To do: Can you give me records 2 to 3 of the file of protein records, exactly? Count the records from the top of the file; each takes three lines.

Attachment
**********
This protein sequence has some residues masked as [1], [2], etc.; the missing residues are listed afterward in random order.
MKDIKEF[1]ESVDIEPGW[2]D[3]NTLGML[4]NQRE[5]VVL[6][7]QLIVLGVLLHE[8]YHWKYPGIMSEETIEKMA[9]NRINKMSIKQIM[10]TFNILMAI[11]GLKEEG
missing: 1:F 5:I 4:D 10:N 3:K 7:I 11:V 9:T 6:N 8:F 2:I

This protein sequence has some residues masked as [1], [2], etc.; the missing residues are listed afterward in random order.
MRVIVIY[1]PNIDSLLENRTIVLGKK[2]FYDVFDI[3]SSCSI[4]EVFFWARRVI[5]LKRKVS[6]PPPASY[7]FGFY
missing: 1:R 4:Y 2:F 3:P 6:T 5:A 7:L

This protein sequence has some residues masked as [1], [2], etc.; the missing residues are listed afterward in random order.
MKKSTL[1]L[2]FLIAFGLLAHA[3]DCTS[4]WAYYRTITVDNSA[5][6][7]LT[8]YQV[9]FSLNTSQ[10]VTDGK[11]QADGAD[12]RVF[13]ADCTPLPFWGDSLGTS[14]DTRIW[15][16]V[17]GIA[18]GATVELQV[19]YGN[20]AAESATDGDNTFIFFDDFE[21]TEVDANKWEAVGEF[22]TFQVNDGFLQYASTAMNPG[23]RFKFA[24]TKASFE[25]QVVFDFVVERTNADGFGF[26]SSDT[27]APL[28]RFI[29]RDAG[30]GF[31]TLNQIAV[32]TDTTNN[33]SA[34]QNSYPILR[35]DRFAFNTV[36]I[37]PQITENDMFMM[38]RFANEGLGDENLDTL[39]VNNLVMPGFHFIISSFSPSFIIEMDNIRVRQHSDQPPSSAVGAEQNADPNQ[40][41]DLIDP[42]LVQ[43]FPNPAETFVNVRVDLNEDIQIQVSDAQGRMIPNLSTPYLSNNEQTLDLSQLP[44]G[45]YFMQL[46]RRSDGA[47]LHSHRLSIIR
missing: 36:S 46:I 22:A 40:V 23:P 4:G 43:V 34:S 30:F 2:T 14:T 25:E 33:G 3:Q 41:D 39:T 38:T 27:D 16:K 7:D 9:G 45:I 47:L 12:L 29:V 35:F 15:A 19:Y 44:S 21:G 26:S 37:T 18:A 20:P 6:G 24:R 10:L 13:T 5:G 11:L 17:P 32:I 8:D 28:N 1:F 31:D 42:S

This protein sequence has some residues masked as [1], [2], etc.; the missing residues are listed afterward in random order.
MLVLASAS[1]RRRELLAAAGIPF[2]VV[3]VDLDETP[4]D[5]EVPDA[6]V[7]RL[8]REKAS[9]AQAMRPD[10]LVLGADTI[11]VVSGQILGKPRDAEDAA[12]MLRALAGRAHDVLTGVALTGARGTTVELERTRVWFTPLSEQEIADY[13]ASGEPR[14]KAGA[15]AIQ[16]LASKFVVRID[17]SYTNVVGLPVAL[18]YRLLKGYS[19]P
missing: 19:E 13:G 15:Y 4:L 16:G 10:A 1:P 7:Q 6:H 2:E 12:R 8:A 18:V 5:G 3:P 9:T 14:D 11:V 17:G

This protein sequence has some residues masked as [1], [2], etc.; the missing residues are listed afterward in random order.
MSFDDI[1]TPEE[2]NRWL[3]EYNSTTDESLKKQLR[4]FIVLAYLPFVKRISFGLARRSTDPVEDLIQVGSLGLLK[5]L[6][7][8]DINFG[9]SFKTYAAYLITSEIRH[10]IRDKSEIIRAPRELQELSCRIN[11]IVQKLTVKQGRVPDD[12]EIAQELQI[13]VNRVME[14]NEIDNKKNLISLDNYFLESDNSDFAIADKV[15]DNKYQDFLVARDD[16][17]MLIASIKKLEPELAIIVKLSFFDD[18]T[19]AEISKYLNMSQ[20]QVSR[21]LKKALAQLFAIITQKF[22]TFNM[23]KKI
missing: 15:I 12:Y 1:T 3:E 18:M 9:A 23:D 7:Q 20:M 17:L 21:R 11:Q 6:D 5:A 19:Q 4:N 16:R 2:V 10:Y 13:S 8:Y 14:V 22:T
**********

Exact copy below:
This protein sequence has some residues masked as [1], [2], etc.; the missing residues are listed afterward in random order.
MRVIVIY[1]PNIDSLLENRTIVLGKK[2]FYDVFDI[3]SSCSI[4]EVFFWARRVI[5]LKRKVS[6]PPPASY[7]FGFY
missing: 1:R 4:Y 2:F 3:P 6:T 5:A 7:L

This protein sequence has some residues masked as [1], [2], etc.; the missing residues are listed afterward in random order.
MKKSTL[1]L[2]FLIAFGLLAHA[3]DCTS[4]WAYYRTITVDNSA[5][6][7]LT[8]YQV[9]FSLNTSQ[10]VTDGK[11]QADGAD[12]RVF[13]ADCTPLPFWGDSLGTS[14]DTRIW[15][16]V[17]GIA[18]GATVELQV[19]YGN[20]AAESATDGDNTFIFFDDFE[21]TEVDANKWEAVGEF[22]TFQVNDGFLQYASTAMNPG[23]RFKFA[24]TKASFE[25]QVVFDFVVERTNADGFGF[26]SSDT[27]APL[28]RFI[29]RDAG[30]GF[31]TLNQIAV[32]TDTTNN[33]SA[34]QNSYPILR[35]DRFAFNTV[36]I[37]PQITENDMFMM[38]RFANEGLGDENLDTL[39]VNNLVMPGFHFIISSFSPSFIIEMDNIRVRQHSDQPPSSAVGAEQNADPNQ[40][41]DLIDP[42]LVQ[43]FPNPAETFVNVRVDLNEDIQIQVSDAQGRMIPNLSTPYLSNNEQTLDLSQLP[44]G[45]YFMQL[46]RRSDGA[47]LHSHRLSIIR
missing: 36:S 46:I 22:A 40:V 23:P 4:G 43:V 34:S 30:F 2:T 14:T 25:E 33:G 3:Q 41:D 39:T 38:T 27:D 16:K 7:D 9:G 45:I 47:L 12:L 29:V 35:F 15:A 19:Y 44:S 21:G 26:S 37:T 18:A 20:P 6:G 24:R 10:L 13:T 5:G 11:L 17:P 32:I 8:D 28:N 1:F 31:D 42:S